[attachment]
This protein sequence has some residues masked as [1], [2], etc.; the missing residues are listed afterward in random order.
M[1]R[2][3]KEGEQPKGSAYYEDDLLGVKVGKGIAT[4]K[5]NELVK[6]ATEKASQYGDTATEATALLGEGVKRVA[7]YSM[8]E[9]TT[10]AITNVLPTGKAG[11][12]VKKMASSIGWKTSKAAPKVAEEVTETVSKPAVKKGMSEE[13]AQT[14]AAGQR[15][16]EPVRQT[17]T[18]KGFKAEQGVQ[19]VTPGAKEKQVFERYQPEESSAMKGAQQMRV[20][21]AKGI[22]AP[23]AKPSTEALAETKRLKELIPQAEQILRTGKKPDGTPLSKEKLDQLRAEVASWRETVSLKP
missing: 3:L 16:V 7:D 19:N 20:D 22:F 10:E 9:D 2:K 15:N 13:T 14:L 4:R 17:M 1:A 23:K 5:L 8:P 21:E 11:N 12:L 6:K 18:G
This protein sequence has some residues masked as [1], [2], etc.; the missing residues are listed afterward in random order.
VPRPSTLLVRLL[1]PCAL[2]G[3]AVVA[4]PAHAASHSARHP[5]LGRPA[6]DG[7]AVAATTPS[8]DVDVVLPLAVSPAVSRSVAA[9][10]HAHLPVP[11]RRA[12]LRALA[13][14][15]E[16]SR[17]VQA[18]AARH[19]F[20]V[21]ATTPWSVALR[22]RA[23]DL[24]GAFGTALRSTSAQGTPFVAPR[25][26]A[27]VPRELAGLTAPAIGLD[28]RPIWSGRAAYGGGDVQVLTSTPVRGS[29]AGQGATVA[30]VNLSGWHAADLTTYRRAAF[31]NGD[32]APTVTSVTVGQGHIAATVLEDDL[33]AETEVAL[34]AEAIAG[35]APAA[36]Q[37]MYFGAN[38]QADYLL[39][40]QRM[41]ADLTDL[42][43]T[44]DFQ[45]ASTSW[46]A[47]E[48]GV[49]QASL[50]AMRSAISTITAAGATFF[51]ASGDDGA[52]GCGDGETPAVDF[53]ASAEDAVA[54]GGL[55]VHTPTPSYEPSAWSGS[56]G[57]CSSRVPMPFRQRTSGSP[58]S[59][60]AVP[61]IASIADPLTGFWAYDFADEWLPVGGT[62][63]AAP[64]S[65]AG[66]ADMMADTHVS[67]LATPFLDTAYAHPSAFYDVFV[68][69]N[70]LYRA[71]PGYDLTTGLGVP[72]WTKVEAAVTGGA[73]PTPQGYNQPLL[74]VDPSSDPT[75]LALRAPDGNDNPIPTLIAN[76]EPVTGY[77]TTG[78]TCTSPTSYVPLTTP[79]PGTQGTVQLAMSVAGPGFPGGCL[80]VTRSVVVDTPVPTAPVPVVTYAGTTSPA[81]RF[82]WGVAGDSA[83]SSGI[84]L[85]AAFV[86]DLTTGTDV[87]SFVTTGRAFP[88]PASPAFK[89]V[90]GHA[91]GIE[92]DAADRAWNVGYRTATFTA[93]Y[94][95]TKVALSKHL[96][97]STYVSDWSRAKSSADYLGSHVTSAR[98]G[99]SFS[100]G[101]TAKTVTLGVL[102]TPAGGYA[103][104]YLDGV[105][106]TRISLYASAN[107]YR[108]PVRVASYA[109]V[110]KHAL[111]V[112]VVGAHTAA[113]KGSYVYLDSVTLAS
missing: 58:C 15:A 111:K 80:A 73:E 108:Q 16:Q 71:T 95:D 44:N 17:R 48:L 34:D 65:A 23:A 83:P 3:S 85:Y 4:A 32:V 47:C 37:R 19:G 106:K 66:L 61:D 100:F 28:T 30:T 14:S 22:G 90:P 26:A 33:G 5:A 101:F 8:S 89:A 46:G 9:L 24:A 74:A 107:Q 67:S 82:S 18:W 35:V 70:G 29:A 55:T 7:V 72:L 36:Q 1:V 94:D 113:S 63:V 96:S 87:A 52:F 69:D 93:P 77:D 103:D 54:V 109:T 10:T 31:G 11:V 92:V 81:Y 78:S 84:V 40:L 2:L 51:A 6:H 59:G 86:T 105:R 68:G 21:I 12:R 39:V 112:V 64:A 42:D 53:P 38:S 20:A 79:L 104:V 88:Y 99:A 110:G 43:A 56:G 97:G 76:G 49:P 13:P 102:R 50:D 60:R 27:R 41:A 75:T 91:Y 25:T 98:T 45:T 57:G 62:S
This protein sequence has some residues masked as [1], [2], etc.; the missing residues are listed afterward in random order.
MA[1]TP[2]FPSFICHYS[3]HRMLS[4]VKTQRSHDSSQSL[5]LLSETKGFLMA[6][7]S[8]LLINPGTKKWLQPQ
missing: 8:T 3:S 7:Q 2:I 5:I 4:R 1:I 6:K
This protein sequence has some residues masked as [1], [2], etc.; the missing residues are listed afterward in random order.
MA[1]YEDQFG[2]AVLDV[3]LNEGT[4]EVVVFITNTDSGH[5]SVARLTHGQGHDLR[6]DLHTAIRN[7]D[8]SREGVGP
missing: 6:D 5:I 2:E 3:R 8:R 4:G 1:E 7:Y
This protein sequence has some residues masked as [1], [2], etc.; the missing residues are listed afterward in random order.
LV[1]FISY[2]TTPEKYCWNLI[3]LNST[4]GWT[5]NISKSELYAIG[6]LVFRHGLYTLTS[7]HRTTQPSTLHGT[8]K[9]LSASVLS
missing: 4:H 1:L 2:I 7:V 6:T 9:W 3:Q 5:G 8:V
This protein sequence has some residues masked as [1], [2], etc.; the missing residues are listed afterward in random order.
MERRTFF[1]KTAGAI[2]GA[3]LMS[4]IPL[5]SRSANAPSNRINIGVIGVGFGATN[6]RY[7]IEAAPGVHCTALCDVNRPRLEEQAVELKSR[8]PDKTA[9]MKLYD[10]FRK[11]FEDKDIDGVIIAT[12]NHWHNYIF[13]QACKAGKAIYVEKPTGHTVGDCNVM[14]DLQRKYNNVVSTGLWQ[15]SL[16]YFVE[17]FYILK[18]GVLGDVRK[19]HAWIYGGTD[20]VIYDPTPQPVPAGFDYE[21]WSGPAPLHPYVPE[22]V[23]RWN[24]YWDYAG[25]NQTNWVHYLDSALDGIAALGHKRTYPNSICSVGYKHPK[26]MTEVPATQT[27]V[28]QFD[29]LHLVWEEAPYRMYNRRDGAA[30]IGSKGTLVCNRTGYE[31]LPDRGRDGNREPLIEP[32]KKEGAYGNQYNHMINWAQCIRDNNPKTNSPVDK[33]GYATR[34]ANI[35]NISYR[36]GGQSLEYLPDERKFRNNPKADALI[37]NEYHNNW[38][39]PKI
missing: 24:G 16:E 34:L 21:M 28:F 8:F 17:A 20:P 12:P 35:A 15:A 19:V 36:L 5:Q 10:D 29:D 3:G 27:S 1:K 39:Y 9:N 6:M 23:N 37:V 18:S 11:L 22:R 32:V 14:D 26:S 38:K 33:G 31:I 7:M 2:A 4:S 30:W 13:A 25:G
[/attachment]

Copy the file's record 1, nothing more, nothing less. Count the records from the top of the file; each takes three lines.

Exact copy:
This protein sequence has some residues masked as [1], [2], etc.; the missing residues are listed afterward in random order.
M[1]R[2][3]KEGEQPKGSAYYEDDLLGVKVGKGIAT[4]K[5]NELVK[6]ATEKASQYGDTATEATALLGEGVKRVA[7]YSM[8]E[9]TT[10]AITNVLPTGKAG[11][12]VKKMASSIGWKTSKAAPKVAEEVTETVSKPAVKKGMSEE[13]AQT[14]AAGQR[15][16]EPVRQT[17]T[18]KGFKAEQGVQ[19]VTPGAKEKQVFERYQPEESSAMKGAQQMRV[20][21]AKGI[22]AP[23]AKPSTEALAETKRLKELIPQAEQILRTGKKPDGTPLSKEKLDQLRAEVASWRETVSLKP
missing: 3:L 16:V 7:D 19:N 20:D 22:F 10:E 9:D 2:K 15:N 13:T 14:L 4:R 17:M 1:A 23:K 5:L 8:P 21:E 11:N 12:L 6:K 18:G